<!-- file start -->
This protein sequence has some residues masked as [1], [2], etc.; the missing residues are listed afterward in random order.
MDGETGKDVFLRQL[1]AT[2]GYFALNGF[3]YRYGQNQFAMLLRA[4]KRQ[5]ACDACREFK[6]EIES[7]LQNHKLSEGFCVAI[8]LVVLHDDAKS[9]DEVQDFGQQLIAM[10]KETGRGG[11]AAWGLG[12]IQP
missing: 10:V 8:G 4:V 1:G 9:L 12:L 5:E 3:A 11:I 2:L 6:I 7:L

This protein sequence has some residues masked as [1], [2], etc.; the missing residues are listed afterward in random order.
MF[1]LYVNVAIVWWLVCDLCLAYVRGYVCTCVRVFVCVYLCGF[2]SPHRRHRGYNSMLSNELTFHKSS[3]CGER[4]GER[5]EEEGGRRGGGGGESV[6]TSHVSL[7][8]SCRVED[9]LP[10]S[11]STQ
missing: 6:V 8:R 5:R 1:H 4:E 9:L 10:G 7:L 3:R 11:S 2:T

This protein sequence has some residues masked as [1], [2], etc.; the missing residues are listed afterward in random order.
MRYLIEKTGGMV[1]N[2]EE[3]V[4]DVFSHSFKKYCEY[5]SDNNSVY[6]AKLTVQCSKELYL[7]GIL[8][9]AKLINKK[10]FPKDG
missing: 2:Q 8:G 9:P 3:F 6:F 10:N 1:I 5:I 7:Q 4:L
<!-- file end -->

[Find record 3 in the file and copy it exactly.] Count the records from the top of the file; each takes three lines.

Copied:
This protein sequence has some residues masked as [1], [2], etc.; the missing residues are listed afterward in random order.
MRYLIEKTGGMV[1]N[2]EE[3]V[4]DVFSHSFKKYCEY[5]SDNNSVY[6]AKLTVQCSKELYL[7]GIL[8][9]AKLINKK[10]FPKDG
missing: 2:Q 8:G 9:P 3:F 6:F 10:N 1:I 5:I 7:Q 4:L